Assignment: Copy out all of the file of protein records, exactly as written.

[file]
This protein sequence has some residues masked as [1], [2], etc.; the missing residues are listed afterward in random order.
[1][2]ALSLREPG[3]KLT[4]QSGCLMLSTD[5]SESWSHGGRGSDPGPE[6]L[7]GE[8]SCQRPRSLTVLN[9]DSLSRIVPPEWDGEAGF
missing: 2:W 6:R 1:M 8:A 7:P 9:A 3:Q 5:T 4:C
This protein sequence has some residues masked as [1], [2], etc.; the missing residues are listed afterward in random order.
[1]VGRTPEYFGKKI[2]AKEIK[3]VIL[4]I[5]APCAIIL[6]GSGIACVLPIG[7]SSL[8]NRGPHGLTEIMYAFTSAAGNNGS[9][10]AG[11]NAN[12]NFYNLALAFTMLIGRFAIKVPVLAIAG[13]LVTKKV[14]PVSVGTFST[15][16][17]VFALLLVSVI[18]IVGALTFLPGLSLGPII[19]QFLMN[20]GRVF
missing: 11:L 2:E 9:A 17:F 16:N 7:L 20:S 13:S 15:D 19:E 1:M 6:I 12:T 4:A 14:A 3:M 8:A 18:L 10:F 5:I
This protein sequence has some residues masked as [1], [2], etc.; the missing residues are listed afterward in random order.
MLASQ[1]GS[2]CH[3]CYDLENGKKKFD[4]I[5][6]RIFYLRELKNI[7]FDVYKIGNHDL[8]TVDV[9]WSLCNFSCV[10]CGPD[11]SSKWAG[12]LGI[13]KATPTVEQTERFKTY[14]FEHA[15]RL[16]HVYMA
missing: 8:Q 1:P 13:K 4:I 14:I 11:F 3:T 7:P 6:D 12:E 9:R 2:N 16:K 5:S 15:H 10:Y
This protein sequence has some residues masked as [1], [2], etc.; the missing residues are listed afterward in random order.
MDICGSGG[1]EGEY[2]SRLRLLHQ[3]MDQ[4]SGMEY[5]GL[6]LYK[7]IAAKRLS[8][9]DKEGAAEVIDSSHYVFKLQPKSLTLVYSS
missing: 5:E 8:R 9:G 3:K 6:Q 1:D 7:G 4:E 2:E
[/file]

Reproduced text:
This protein sequence has some residues masked as [1], [2], etc.; the missing residues are listed afterward in random order.
[1][2]ALSLREPG[3]KLT[4]QSGCLMLSTD[5]SESWSHGGRGSDPGPE[6]L[7]GE[8]SCQRPRSLTVLN[9]DSLSRIVPPEWDGEAGF
missing: 2:W 6:R 1:M 8:A 7:P 9:A 3:Q 5:T 4:C
This protein sequence has some residues masked as [1], [2], etc.; the missing residues are listed afterward in random order.
[1]VGRTPEYFGKKI[2]AKEIK[3]VIL[4]I[5]APCAIIL[6]GSGIACVLPIG[7]SSL[8]NRGPHGLTEIMYAFTSAAGNNGS[9][10]AG[11]NAN[12]NFYNLALAFTMLIGRFAIKVPVLAIAG[13]LVTKKV[14]PVSVGTFST[15][16][17]VFALLLVSVI[18]IVGALTFLPGLSLGPII[19]QFLMN[20]GRVF
missing: 11:L 2:E 9:A 17:F 16:N 7:L 20:S 13:S 15:D 19:E 1:M 6:I 12:T 4:A 14:A 3:M 8:A 18:L 10:F 5:I
This protein sequence has some residues masked as [1], [2], etc.; the missing residues are listed afterward in random order.
MLASQ[1]GS[2]CH[3]CYDLENGKKKFD[4]I[5][6]RIFYLRELKNI[7]FDVYKIGNHDL[8]TVDV[9]WSLCNFSCV[10]CGPD[11]SSKWAG[12]LGI[13]KATPTVEQTERFKTY[14]FEHA[15]RL[16]HVYMA
missing: 8:Q 1:P 13:K 4:I 14:I 11:F 3:T 7:P 6:D 12:E 9:R 2:N 16:K 5:S 15:H 10:Y
This protein sequence has some residues masked as [1], [2], etc.; the missing residues are listed afterward in random order.
MDICGSGG[1]EGEY[2]SRLRLLHQ[3]MDQ[4]SGMEY[5]GL[6]LYK[7]IAAKRLS[8][9]DKEGAAEVIDSSHYVFKLQPKSLTLVYSS
missing: 5:E 8:R 9:G 3:K 6:Q 1:D 7:G 4:E 2:E